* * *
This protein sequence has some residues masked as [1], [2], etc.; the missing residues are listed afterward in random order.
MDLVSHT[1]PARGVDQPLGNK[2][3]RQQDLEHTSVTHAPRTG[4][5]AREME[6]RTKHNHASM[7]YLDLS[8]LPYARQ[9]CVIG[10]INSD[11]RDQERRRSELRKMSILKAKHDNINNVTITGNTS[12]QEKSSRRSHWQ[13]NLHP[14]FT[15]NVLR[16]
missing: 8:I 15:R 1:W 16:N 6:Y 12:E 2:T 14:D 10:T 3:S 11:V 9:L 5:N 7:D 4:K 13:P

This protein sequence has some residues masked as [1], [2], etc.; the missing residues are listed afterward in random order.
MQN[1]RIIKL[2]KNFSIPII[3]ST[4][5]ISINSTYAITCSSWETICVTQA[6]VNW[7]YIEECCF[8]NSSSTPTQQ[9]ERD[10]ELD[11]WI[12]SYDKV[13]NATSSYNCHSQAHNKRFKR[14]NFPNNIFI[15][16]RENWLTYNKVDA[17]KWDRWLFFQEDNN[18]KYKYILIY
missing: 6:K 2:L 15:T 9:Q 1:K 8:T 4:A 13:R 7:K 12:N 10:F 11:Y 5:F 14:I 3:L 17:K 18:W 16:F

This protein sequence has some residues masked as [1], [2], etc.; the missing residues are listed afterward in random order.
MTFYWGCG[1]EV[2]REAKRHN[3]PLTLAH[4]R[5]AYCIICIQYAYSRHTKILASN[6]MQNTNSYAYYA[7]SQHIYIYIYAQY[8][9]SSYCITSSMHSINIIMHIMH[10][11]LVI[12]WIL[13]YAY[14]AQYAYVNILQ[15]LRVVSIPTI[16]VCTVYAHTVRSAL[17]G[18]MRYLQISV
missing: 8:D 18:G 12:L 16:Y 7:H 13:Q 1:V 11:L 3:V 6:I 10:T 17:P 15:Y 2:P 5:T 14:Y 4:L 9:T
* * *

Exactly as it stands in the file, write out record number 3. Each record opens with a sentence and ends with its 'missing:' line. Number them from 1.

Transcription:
This protein sequence has some residues masked as [1], [2], etc.; the missing residues are listed afterward in random order.
MTFYWGCG[1]EV[2]REAKRHN[3]PLTLAH[4]R[5]AYCIICIQYAYSRHTKILASN[6]MQNTNSYAYYA[7]SQHIYIYIYAQY[8][9]SSYCITSSMHSINIIMHIMH[10][11]LVI[12]WIL[13]YAY[14]AQYAYVNILQ[15]LRVVSIPTI[16]VCTVYAHTVRSAL[17]G[18]MRYLQISV
missing: 8:D 18:G 12:L 16:Y 7:H 13:Q 1:V 11:L 3:V 6:I 10:T 17:P 15:Y 2:P 5:T 14:Y 4:L 9:T